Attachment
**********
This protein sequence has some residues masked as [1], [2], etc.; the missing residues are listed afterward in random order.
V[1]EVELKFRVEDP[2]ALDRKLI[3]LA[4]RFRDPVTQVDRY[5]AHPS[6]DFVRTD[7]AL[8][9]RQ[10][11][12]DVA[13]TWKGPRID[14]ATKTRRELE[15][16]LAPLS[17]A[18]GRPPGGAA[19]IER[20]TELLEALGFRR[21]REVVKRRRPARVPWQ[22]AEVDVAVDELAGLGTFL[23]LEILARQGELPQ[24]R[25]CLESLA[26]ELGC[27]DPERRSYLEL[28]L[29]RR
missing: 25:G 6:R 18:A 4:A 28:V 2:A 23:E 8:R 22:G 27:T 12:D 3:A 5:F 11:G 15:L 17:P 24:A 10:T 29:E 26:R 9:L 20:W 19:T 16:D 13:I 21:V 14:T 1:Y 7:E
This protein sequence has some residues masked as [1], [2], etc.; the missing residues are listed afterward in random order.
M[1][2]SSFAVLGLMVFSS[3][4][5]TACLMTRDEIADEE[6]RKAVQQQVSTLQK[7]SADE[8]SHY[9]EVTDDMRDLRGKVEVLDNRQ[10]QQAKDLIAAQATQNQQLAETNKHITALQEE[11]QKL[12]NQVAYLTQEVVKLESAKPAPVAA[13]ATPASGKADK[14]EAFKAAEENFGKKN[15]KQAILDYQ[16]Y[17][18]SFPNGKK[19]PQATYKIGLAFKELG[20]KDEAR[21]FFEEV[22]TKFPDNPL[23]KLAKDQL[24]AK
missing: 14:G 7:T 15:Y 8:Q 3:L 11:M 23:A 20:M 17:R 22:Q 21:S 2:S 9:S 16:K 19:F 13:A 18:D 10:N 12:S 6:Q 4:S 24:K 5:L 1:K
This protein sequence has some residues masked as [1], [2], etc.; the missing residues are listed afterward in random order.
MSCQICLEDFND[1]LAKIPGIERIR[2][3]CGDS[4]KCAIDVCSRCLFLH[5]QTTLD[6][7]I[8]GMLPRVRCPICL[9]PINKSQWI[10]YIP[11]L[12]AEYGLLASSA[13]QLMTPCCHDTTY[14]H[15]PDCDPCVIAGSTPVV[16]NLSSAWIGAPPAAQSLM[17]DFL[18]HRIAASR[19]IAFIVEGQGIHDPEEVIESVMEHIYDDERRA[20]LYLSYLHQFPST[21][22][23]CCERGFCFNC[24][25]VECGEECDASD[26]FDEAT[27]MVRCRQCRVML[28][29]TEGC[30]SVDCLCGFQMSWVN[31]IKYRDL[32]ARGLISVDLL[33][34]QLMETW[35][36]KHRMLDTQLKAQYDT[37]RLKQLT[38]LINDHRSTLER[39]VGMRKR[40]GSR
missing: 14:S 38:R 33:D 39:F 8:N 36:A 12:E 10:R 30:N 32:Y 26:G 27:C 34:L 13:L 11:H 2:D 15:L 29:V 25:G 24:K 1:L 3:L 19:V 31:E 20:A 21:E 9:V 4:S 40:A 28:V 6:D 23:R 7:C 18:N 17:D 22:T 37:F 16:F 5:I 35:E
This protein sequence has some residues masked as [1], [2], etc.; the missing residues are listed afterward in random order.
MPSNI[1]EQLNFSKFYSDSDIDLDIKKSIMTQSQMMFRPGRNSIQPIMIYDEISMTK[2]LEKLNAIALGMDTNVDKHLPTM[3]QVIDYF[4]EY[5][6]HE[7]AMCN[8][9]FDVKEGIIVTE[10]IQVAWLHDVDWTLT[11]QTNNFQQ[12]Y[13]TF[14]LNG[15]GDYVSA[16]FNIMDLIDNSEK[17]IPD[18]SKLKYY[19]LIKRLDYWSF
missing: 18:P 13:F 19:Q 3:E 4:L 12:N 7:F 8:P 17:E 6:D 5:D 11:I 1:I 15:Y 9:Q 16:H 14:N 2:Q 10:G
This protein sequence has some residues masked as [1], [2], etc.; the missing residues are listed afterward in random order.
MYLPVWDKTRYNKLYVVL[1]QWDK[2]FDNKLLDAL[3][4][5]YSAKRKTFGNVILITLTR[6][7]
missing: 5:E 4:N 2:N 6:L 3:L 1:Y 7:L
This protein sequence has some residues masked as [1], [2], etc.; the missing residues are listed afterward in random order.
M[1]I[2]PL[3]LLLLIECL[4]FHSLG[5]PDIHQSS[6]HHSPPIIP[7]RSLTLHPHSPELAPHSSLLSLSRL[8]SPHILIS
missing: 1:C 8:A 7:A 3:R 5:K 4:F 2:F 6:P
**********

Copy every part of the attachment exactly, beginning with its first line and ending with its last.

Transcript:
This protein sequence has some residues masked as [1], [2], etc.; the missing residues are listed afterward in random order.
V[1]EVELKFRVEDP[2]ALDRKLI[3]LA[4]RFRDPVTQVDRY[5]AHPS[6]DFVRTD[7]AL[8][9]RQ[10][11][12]DVA[13]TWKGPRID[14]ATKTRRELE[15][16]LAPLS[17]A[18]GRPPGGAA[19]IER[20]TELLEALGFRR[21]REVVKRRRPARVPWQ[22]AEVDVAVDELAGLGTFL[23]LEILARQGELPQ[24]R[25]CLESLA[26]ELGC[27]DPERRSYLEL[28]L[29]RR
missing: 25:G 6:R 18:A 4:A 28:V 2:A 23:E 8:R 22:G 27:T 12:D 3:A 5:F 11:G 15:L 17:P 24:A 10:T 29:E 26:R 9:L 20:W 19:T 16:D 13:I 21:V 14:T 1:Y 7:E
This protein sequence has some residues masked as [1], [2], etc.; the missing residues are listed afterward in random order.
M[1][2]SSFAVLGLMVFSS[3][4][5]TACLMTRDEIADEE[6]RKAVQQQVSTLQK[7]SADE[8]SHY[9]EVTDDMRDLRGKVEVLDNRQ[10]QQAKDLIAAQATQNQQLAETNKHITALQEE[11]QKL[12]NQVAYLTQEVVKLESAKPAPVAA[13]ATPASGKADK[14]EAFKAAEENFGKKN[15]KQAILDYQ[16]Y[17][18]SFPNGKK[19]PQATYKIGLAFKELG[20]KDEAR[21]FFEEV[22]TKFPDNPL[23]KLAKDQL[24]AK
missing: 14:G 7:T 15:Y 8:Q 3:L 11:M 23:A 20:M 17:R 22:Q 21:S 2:S 9:S 16:K 19:F 13:A 18:D 10:N 12:S 6:Q 4:S 24:K 5:L 1:K
This protein sequence has some residues masked as [1], [2], etc.; the missing residues are listed afterward in random order.
MSCQICLEDFND[1]LAKIPGIERIR[2][3]CGDS[4]KCAIDVCSRCLFLH[5]QTTLD[6][7]I[8]GMLPRVRCPICL[9]PINKSQWI[10]YIP[11]L[12]AEYGLLASSA[13]QLMTPCCHDTTY[14]H[15]PDCDPCVIAGSTPVV[16]NLSSAWIGAPPAAQSLM[17]DFL[18]HRIAASR[19]IAFIVEGQGIHDPEEVIESVMEHIYDDERRA[20]LYLSYLHQFPST[21][22][23]CCERGFCFNC[24][25]VECGEECDASD[26]FDEAT[27]MVRCRQCRVML[28][29]TEGC[30]SVDCLCGFQMSWVN[31]IKYRDL[32]ARGLISVDLL[33][34]QLMETW[35][36]KHRMLDTQLKAQYDT[37]RLKQLT[38]LINDHRSTLER[39]VGMRKR[40]GSR
missing: 14:S 38:R 33:D 39:F 8:N 36:A 12:E 10:R 30:N 32:Y 26:G 27:C 34:L 13:L 11:H 2:D 15:L 29:V 25:G 24:K 1:L 3:L 19:V 31:E 20:A 21:E 9:V 4:S 40:A 28:V 6:D 23:R 7:C 18:N 17:D 22:T 37:F 16:F 5:I 35:E
This protein sequence has some residues masked as [1], [2], etc.; the missing residues are listed afterward in random order.
MPSNI[1]EQLNFSKFYSDSDIDLDIKKSIMTQSQMMFRPGRNSIQPIMIYDEISMTK[2]LEKLNAIALGMDTNVDKHLPTM[3]QVIDYF[4]EY[5][6]HE[7]AMCN[8][9]FDVKEGIIVTE[10]IQVAWLHDVDWTLT[11]QTNNFQQ[12]Y[13]TF[14]LNG[15]GDYVSA[16]FNIMDLIDNSEK[17]IPD[18]SKLKYY[19]LIKRLDYWSF
missing: 18:P 13:F 19:Q 3:E 4:L 12:N 7:F 8:P 17:E 6:D 5:D 11:I 1:I 15:Y 9:Q 16:H 14:N 2:Q 10:G
This protein sequence has some residues masked as [1], [2], etc.; the missing residues are listed afterward in random order.
MYLPVWDKTRYNKLYVVL[1]QWDK[2]FDNKLLDAL[3][4][5]YSAKRKTFGNVILITLTR[6][7]
missing: 5:E 4:N 2:N 6:L 3:L 1:Y 7:L
This protein sequence has some residues masked as [1], [2], etc.; the missing residues are listed afterward in random order.
M[1]I[2]PL[3]LLLLIECL[4]FHSLG[5]PDIHQSS[6]HHSPPIIP[7]RSLTLHPHSPELAPHSSLLSLSRL[8]SPHILIS
missing: 1:C 8:A 7:A 3:R 5:K 4:F 2:F 6:P